We are in an age of overstimulation. Even in relatively small Bend Oregon, there are a handful of fun events to do any given night of the week, not to count the many festivals throughout the year. We have friend time and family time and every time in between. Holidays, birthdays, traveling, presents to buy, things to accomplish. We don’t want to be left out, and we also don’t feel justified in saying “we can’t make it!” when there isn’t an obvious excuse. In all this whirlwind of activity, we live our lives moment to moment, week to week, until we wake up one day and realize how much time has disappeared.

When you feel stretched thin and out of control, can you really be your truest self, and accomplish your best work? We don’t believe so. This is true not only on a personal level but also as a company.

We center our core around our company “Hedgehog,” a concept by Jim Collins and his team. In simple terms, we focus on the intersection of three things. What we can be the best in the world at, what drives our economic engine, and what we are deeply passionate about.

In reality, staying true to our core is a challenge. It means we must unbiasedly understand what we can (and can’t) be the best at in the world, find our own economic driver and how we fit into our industry, and dig deep to find our true passion at the core of our company. Perhaps most importantly, a true understanding of the intersection means saying no. Saying no to opportunities that are outside our hedgehog. Saying no to some jobs we probably could figure out given time, but are not in our core competency. Making “stop doing lists” (also a Jim Collins concept), and rearranging resources when employees have too much on their plate.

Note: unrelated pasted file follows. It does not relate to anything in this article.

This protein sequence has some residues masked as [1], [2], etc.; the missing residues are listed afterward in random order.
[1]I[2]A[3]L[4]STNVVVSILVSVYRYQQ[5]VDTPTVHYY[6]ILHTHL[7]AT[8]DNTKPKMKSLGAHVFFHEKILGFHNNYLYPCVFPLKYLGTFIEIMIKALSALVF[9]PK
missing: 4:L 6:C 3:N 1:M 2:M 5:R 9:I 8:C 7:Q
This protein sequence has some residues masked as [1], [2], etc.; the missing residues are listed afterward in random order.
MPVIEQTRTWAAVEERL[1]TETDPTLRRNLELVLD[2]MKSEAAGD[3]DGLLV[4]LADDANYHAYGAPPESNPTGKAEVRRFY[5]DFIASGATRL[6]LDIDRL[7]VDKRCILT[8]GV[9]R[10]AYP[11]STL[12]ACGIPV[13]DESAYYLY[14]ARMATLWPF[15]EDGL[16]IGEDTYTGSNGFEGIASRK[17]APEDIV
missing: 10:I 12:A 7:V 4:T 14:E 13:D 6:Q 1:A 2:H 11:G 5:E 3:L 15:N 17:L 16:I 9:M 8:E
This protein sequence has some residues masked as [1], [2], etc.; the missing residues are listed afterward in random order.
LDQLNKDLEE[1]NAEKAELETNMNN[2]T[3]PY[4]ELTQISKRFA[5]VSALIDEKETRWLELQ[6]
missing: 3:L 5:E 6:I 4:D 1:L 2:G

When you ask yourself “does it fit in our hedgehog?” before making decisions as a company, it does some miraculous things.

1. You create a space for forward-thinking instead of reactive action.

2. It brings peace and effectiveness when employees aren’t trying to force things to work that won’t.

3. Employees have clarity on how to contribute to the companies march forward.

4. You avoid the overpromise-underdeliver results that drain morale.

5. People feel successful, confident, and hopeful, instead of out of control.

It is a powerful thing, saying no.

Our personal lives are so deeply connected to our workday that if you are living a life without saying no, you might start to feel out of control. When we start to feel like we are out of control, we all react in different but unhealthy ways to gain that control back.

So in life and business, it’s healthy to say, “No,” sometimes. Don’t say no to everything; just take the time to analyze if it is in your core competency.

Find the power of your new spirit animal: the hedgehog.

About the Author Addie DeLong

Addie is a Public Relations and Marketing professional working in the electronic manufacturing industry skilled in communication, team building, social media management, art directing, branding, and content creation. She has her B.S. in Business Management and Fine Art from Eastern Oregon University, and enjoys painting and traveling on weekends.

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